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The Royal Plate, &c.

The Royal Plate, &c. image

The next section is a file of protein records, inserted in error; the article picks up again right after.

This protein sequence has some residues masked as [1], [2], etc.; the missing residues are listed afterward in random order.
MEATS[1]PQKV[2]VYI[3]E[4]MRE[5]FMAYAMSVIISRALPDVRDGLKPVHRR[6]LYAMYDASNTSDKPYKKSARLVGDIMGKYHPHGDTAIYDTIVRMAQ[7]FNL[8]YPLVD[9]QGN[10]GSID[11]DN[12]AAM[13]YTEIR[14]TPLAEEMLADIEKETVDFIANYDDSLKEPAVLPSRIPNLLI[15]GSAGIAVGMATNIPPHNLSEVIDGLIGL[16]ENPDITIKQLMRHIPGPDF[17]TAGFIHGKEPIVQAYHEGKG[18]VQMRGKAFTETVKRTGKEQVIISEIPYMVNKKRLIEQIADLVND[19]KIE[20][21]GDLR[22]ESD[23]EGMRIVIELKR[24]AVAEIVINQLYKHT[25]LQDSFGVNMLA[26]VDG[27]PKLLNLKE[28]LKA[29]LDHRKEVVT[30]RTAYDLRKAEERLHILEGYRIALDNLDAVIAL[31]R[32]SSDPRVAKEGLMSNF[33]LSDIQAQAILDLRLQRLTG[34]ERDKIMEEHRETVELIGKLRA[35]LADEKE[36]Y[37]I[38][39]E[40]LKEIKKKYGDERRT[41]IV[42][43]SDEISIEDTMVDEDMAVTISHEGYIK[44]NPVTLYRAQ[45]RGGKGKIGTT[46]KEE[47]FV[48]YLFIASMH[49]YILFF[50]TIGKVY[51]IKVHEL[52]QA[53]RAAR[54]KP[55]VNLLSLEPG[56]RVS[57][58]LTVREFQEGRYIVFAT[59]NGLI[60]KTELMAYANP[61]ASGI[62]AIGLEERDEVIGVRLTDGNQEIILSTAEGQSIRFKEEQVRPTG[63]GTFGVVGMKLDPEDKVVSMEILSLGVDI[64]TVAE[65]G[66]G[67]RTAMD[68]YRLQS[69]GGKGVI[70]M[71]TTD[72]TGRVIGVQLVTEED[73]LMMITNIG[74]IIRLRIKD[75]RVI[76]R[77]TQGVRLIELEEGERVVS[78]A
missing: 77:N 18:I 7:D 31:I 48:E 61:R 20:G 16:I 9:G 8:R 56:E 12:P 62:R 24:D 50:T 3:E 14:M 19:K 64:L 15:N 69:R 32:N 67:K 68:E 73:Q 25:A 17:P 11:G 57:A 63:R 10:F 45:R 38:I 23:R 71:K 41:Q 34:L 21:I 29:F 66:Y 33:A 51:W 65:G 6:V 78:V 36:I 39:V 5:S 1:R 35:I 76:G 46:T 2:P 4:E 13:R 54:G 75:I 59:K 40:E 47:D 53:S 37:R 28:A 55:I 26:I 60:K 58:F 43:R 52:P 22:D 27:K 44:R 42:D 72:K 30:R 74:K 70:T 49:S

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The Royal píate, kitchen garden, deer, dogs and ponies, are thus described by tlie editor of Smith's Weekly Volume, who is now traveling in England : "After lunch, we went to visit the Queen's new kitchen garden, near Frogmore ; Mr. Jesse's station admitted us where strangers cannot otherwise penétrate. One hundred and sixly thousand dollars have lately been expended on this new garden for royalty ; the forcing houses are extcnsive ; the glasses move by machinery like watch or clock work. We paced the superb graperies, pineries, peach and nectarine forcing houses, and tasted fine specimens of the Queen's fruits; the Chasselas grapes and prince Albert strawberries were certainly never excecded for excellence. On my observing that Dr. Brinckle, of Philadelphia, had solved that difiicult problem in which European gardeners had failed, of hybridizung the Alpine strawberry with the large cultivated kinds, and thus producing a perpetual bearer, the head gardner, Mr. Ingram, expressed the strongest interest ; said he had not succeeded in his various attempts, and bcgged that I would endeavor to forward him a few plants, in order that he might serve the royal table with this delicious fruit at unseasonable periods. - I have promised for my friend, Dr. B., that the Queen shall be gratifièd ; she has already eaten canvass back ducks fromAmerica with gusto, from a parcel sent over to the late Granville Penn, who forwarded a portion to his neighbor at Windsor. Ilittle thought, when going to England, that I should suggest any novelty for the Queen's table. By the frcqucncy with which the subject was mentioned, I was impressed with its importancc, and have written to Dr. B., to induce him to fulfill my promiáe made in his name. From the library we went to the aparlment called technically "the gold room ;" it is this to which I wish to cali your attention. I surveyed it leisurely, and I do not remcmber to have read adescription of its contents, nor can I give an ouiline of its various treasures ; I commenccd taking notes from the mouth of the custodo, who with his various assistants is every day of the year fully employed in cleansing the píate, but he said it was contrary to orders to allow any notes tobe taken. VVhat memoranda I did make, and what I romember accurately, 1 will state, trusting that my letterwili not be opened, and I convicted o (rcason. To begin ; - the whole collection is valued at twclvc millions of dollars! - There are glass cases like asiïversmith'ü shop, and behind the glass are ihe prin cipal articles ; would you believe that I there saw a dinner service of silver gilt of the most gorgeous kind, presented by the merchants of Liverpool, to the late William the Fourth, long before he was king, in reward for his advocacy of the slave trade. Believe it or not, there it is, with the inscription telling the tale. There is a salver of an immense size, made from the gold snuif boxes alone of George the P'ourth - the lidsand inscriptionscuriously preserved on the surface in a kind of mosaic of gold ; its value fifty thousand dollars. Then you may see near it, Nell Gwynn's bellows - the handles, nozzle, &c., of gold ! the golden peacock inlaid with diamonds and rubies from Delhi - not as large asa phesant, but valued at one hundred and fifty thousand dollars: the footstool ofTippoo Saib, a solid gold lion with chrystal eyes, the value of seventy-five thousand dollars ; Georgc the Fourth's celebrated golden candalabra for a dinneitable, valued at fifty tbousand dollars, so heavy that two men are required to lift each. Piles upon piles of golden plates, sufficient to dine two hundred and fifty persons, with ampie changes, were spread about or in the cleaher's hands. If ihis enumeration does not satisfy your aching visión, we will ask the custode, who seemed extremely auxious in the midst of so much treasure, and would evidently bs glad to get rid of us, to open the long series of drawers. Here are 140 dozen each of gold knives and forks of various patlerns, of which he repeats the names ; as " oak," stag," " George the Third," and so on. Another setofdressers ! - what can they contain % Only 140 dozen each of gold table and tea spoons, all arranged in the most perfect order. Take another walk up and down the room, glass cases on tables in the middle, filled with gorgeous gold, and try to impress some form of taste more elegant than another. It is in vain - memory only carries away a confused idea of riches, such as must have cost poor underground laborers lives of toil, and sweat, and pain, to procure, merely to pamper wealth and royalty ; to do no good - to be almost as useless asitwas in the mine, foritis rarely pro( duced, and requircs a host of human beings merely to keep it bright. A little conversation with this king of the gold-room informed us that it was a poor time fo see the plate, because fifty chests were removed to be used by the Queen at Buckingham Palace ! He said itwas an nwful thing to have to get the plate out for a state dinner, it was so heavy ; and the frequent changes made it a labor to the pages more onerous than the most over-tasked worker in iron. - Mr. Jesse asked him if the ï-ecently inserted iron bars in a ceñara window had not relieved his mind from robbers. He said it had ; " but you know," added he. turning to me, " with so much plate one could hardly sleep, when we knew one of the guards outslde might be bribed at any time, the walls mounted by means of ladders, and a greattlnftcommitted."